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Starting and Maintaining a Business: An Interview with KinkyCurlyYaki Founder Vivian Kaye

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Interview and Story By Whitney Sylvain

From my interview with Vivian Kaye, the founder and CEO of KinkyCurlyYaki (KCY), a Toronto based successful natural hair extension brand, it was apparent that back in 2010 she was a business woman who was determined to deliver what many black women with natural hair wanted- natural hair extensions. When KinkyCurlyYaki first emerged, many options for hair extensions had been made in other hair textures, but not for women with more kinky, textured hair, such as black women.

After seeing her success and her responses to my interview questions, it was clear that Vivian was the woman we should be looking to for any sort of inspiration and guidance on starting and maintaining a business. She has built a very effective company from the ground up with no experience in the hair industry or in entrepreneurship. In addition, she says that setting a positive example for her son everyday is what makes her the proudest.

Vivian attributes her success to her perseverance and always being an enduring student. “It’s important to never stop learning and discovering ways to be better and to stay on top of what’s going on in your industry so that you can build a business for the future and not just the present moment,” she says. She also provided some excellent advice to new entrepreneurs in the early stages of the business industry. She advises novice business women & men to really think ahead as it regards to how they’ll take care of themselves and invest in themselves throughout the stages of beginning their business. She’s learned from experience that self-care and personal needs can often be put on a back burner when it comes to running a business. Burning out is a result of this, and that doesn’t benefit anyone, especially the business. She also advises new business owners to understand that they’re never too big or too small to do a task. She says, “If you’re not willing to do the work of a janitor then you’re not ready to be in business.”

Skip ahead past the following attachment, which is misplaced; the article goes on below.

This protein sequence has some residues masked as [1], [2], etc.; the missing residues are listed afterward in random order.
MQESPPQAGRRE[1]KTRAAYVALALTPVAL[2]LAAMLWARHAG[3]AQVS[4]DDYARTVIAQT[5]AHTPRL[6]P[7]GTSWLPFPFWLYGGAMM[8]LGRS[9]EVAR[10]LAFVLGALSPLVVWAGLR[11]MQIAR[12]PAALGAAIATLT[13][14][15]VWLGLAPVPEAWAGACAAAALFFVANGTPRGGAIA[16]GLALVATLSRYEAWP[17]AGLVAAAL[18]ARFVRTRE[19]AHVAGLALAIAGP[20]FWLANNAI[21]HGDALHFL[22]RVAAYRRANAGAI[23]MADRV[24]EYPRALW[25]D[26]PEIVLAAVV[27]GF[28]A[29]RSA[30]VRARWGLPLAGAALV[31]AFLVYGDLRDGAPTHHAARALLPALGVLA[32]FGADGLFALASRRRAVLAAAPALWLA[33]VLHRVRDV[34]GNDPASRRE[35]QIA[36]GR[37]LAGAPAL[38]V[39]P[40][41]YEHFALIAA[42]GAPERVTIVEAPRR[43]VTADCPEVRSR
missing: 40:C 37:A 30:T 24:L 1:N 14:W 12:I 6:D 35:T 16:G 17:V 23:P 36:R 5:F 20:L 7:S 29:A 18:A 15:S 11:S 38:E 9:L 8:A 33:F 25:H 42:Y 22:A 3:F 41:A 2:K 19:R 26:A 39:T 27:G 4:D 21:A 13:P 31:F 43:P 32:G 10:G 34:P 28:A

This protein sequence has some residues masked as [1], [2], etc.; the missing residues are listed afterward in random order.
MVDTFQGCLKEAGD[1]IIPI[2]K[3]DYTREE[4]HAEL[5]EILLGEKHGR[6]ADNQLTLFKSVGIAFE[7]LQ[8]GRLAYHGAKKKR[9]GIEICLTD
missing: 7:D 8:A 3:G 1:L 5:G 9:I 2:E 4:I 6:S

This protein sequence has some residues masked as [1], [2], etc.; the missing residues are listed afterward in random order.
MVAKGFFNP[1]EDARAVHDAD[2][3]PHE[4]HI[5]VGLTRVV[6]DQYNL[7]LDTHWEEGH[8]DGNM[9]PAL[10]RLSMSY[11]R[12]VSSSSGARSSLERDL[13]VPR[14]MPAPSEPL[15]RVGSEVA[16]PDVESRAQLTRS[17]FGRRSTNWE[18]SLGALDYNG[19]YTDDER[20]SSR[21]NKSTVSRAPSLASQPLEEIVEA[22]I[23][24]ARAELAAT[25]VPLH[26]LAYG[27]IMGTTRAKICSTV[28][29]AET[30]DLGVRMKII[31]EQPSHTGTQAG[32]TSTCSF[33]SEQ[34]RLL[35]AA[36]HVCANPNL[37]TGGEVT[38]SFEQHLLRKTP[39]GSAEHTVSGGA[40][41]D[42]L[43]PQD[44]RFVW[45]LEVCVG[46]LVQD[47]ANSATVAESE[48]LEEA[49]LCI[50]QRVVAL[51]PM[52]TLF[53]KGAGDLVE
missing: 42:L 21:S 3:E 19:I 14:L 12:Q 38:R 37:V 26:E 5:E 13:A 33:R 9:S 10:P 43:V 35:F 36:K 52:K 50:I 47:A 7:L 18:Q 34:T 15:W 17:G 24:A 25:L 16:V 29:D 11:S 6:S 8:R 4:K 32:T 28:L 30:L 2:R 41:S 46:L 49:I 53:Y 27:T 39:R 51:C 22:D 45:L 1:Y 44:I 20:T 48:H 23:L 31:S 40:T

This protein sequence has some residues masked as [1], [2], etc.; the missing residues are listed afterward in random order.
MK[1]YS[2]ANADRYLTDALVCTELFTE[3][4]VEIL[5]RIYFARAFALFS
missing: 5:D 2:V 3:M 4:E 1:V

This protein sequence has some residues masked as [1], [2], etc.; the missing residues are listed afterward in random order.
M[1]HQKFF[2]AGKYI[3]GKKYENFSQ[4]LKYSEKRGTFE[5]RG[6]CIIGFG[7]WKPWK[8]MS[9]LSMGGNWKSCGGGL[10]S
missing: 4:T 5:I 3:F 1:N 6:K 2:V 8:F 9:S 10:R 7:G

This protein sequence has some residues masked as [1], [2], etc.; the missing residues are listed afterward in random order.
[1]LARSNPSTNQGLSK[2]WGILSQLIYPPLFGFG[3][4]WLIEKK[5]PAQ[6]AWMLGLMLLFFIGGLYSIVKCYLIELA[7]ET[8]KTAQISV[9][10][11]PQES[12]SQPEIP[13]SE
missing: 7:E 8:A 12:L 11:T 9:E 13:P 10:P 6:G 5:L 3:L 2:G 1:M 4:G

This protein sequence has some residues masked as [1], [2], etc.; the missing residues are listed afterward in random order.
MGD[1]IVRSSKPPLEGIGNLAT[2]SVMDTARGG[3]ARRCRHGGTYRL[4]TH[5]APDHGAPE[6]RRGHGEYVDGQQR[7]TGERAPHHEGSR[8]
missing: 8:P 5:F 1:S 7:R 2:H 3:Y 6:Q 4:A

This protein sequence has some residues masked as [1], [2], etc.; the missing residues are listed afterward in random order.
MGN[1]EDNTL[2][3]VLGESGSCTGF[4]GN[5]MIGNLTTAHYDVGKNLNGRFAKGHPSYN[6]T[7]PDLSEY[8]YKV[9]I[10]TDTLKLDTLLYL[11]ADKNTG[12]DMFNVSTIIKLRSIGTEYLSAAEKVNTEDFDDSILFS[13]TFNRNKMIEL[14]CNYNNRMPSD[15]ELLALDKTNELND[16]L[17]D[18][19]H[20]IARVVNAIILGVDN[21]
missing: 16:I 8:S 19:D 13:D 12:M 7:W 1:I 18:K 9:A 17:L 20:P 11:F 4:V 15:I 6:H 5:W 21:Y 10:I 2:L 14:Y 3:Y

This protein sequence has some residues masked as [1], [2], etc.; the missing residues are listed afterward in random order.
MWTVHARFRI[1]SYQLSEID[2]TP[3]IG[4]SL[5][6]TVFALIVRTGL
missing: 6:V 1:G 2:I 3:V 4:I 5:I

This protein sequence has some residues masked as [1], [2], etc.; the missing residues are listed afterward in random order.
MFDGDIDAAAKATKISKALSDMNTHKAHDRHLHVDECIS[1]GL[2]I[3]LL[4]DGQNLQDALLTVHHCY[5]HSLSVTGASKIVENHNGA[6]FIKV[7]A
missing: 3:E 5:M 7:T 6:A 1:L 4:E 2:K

As it relates to the business industry in general, I was curious about some of the misconceptions entrepreneurship holds, especially for those on the outside looking in. Vivian says that while it can seem like “all glitz and glam,” entrepreneurship takes real work, commitment, and sacrifice. It isn’t an overnight thing nor does this success come without hard work.

Most of all, Vivian believes it’s very important to love what you do and truly want to make a difference in your industry. She believes there is always a distinct difference between those who go into business for money and those who go into business for the need to satisfy an audience by sincerely producing products that are necessary. She says she created KinkyCurlyYaki as an accidental business initially based on her own needs. “Prior to starting KCY, I ran a wedding décor business and was constantly on the hunt for protective styling options that matched my natural hair texture; this was about 6-7 years ago, when there just weren’t any options on the market for naturals. I did my research and started testing different looks on myself and when I kept getting stopped on the street by women who wanted to compliment me on my hair or ask me questions about it; I knew I was on to something.”

IssaRae in KinkyCurlyYaki

We went on to talk about how the beauty industry is portrayed in the media. Although we have made small departures from seeing European features as the ultimate beauty preference, we still have a long way to go to reach beauty parity. Vivian believes the beauty industry should be looking to create spaces where all hair textures and skin tones are celebrated equally. This has always been a huge part of the mission of KinkyCurlyYaki from day one. The company wants all women to be able to take pride in their tresses and they choose to do this by ensuring they provide products for those customers from the silkiest hair to the tightest coils. She also says that authenticity, interaction, and engagement with the community on social media are some tips her company applied to gain and maintain their over 70 thousand (and growing) Instagram followers.

When asked if she had to trust one person to take over her company for one week, what three qualities would that person need to have, Vivian responded, “First, they’d have to love Black women, because that is who we are and who we speak to every single day. Second, they’d have to love and understand our many hair textures and the ins/outs of protective styling. And lastly, they’d have to be someone who knows how to have fun. We work long hours and some days are pretty tough, so having someone who can find some joy in each day is key; personally, that’s something that I definitely pride myself on.”

With so much success, there’s bound to be tribulations, and with tribulations comes triumph. So, I couldn’t help but ask Vivian what was her daily mantra or words she chooses to live by. In all parts of her life, Vivian admits to living by “Big Little Steps.” She believes that “A bunch of the little things that you do on your journey, life, entrepreneurship, love, all help to make the big things happen.”

 

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